This lesson focuses on 2.NBT.6 - adding up to four 2-digit numbers using strategies based on place value and properties of operations. The class discusses the skills strategies they have learned for adding two 2-digit numbers, and they are challenged to extend these understandings to add four 2-digit numbers. Core Actions 1 & 2 are clearly evident in this lesson.
Adding Numbers in Multiple Ways (Frakes)Download
2A, 3C: The teacher allows multiple students to share their thinking about how the same strategies learned to add two numbers can be used to add four numbers. Each explanation is accepted and revoiced by the teacher to develop a shared understanding; the teacher also uses a visual model to support the part + part = whole comments. In addition, students are invited to come up to the front and use different representations to solve the equation: base-10 blocks, open number line, and mental math with compensation. As each student comes up, he/she is asked to share mathematical thinking with the whole group, and the rest of the students are invited to agree/disagree.
As students do work in front of the class, they explain their mathematical thinking. This is a consistent expectation for every student, and the students freely elaborate on their thinking, often without prompting from the teacher.
1B: The teacher prompts students to brainstorm all of the different mental strategies ("number strings strategies") and math tools they've learned and explored to help them add two numbers, and she asks students to form an opinion about whether or not these tools and strategies would be useful with the new skill of adding four numbers. Students articulate their thinking to the class, making explicit connections to what they know about addition and what it means to add numbers.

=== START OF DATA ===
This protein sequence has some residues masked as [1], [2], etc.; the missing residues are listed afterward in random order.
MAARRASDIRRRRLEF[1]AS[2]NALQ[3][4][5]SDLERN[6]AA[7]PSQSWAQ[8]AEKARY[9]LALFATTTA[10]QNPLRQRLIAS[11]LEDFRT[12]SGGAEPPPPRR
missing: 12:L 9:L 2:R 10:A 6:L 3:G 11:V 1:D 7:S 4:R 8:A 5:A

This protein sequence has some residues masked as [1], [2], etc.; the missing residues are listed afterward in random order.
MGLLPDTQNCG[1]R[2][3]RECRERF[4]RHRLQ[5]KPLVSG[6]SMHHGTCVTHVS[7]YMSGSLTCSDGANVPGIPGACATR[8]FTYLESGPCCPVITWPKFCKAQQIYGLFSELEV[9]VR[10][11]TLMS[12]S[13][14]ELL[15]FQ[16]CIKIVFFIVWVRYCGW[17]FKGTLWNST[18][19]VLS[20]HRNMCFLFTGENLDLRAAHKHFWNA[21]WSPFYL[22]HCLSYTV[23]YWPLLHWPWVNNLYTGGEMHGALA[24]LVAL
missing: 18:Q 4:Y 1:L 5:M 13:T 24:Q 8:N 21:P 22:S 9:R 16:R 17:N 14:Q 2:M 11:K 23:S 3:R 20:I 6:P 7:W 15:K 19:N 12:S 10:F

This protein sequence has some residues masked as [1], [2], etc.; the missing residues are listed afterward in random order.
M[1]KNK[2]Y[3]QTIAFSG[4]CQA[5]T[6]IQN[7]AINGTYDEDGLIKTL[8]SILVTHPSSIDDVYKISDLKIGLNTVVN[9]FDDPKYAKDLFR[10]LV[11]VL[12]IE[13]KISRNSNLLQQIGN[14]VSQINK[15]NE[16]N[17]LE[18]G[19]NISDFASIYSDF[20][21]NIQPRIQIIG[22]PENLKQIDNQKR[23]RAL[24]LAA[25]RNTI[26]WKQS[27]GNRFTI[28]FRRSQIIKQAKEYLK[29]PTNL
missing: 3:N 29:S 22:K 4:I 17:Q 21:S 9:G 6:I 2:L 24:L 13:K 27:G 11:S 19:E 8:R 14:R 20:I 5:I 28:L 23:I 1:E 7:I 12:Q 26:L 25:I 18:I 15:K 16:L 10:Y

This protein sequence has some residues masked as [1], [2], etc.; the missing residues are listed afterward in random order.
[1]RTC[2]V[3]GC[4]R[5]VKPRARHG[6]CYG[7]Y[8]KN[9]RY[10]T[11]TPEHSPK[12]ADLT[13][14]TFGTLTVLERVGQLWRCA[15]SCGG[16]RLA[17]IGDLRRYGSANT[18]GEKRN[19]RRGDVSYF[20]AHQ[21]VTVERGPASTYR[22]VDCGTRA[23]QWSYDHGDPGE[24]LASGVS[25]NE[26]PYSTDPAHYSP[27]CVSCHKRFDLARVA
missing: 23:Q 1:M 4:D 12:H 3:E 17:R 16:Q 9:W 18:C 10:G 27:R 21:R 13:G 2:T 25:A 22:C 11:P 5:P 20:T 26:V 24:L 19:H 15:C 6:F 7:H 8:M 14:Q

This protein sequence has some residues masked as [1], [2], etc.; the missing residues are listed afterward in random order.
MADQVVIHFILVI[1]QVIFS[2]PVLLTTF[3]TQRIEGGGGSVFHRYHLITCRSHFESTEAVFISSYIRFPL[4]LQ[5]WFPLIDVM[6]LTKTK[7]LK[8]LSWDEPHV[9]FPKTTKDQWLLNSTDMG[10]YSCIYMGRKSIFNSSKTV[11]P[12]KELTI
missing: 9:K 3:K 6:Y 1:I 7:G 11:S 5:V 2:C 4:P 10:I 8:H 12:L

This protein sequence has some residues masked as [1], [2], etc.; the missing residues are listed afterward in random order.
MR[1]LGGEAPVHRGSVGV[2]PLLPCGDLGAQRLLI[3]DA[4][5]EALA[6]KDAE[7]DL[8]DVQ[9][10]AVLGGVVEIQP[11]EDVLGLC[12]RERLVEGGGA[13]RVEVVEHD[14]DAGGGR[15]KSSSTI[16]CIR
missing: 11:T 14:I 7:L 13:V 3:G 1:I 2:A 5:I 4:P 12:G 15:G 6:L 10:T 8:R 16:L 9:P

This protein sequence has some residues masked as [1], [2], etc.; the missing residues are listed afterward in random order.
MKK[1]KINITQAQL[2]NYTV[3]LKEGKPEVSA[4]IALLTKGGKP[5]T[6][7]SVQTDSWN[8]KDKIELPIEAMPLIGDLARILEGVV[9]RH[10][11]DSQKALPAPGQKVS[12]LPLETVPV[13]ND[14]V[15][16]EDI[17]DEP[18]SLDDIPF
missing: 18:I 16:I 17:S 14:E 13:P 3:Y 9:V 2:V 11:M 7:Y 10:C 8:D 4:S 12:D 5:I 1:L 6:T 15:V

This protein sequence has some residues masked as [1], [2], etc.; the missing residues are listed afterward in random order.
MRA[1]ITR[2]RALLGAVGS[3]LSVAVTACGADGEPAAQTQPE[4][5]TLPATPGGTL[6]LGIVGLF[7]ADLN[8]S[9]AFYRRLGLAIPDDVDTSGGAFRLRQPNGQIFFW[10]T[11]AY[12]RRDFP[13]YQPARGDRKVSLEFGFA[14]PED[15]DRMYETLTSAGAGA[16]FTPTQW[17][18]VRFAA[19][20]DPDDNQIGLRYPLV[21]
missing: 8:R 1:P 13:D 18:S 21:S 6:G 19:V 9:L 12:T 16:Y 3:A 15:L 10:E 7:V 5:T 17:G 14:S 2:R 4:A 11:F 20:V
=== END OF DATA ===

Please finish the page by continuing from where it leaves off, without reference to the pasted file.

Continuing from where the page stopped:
2B, 3D: The teacher allows students to work with peers as they explore the math in the lesson. This partner format creates the conditions for students to discuss their thinking and ask questions as needed. Although some students choose to work individually, the teacher notes that "it's hard to have really good math conversations with yourself" to encourage partner work as the preferred option. Students' math-focused conversations can be heard throughout the partner work time.
The teacher has structured the lesson to allow students to work with partners for more than 20 uninterrupted minutes. Students have sufficient time to engage in the grade-level task and generate multiple solution strategies.
2C: During partner time, the teacher purposefully identified a variety of representations and solution methods to share on the document camera, including place value drawings, open number lines, decomposing, and compensating ("number strings strategies"). Selected students shared their work, explaining their thinking and making revisions as needed. The teacher asked guiding questions and prompted the rest of the students to indicate any connections, in order to help all students strengthen their understanding.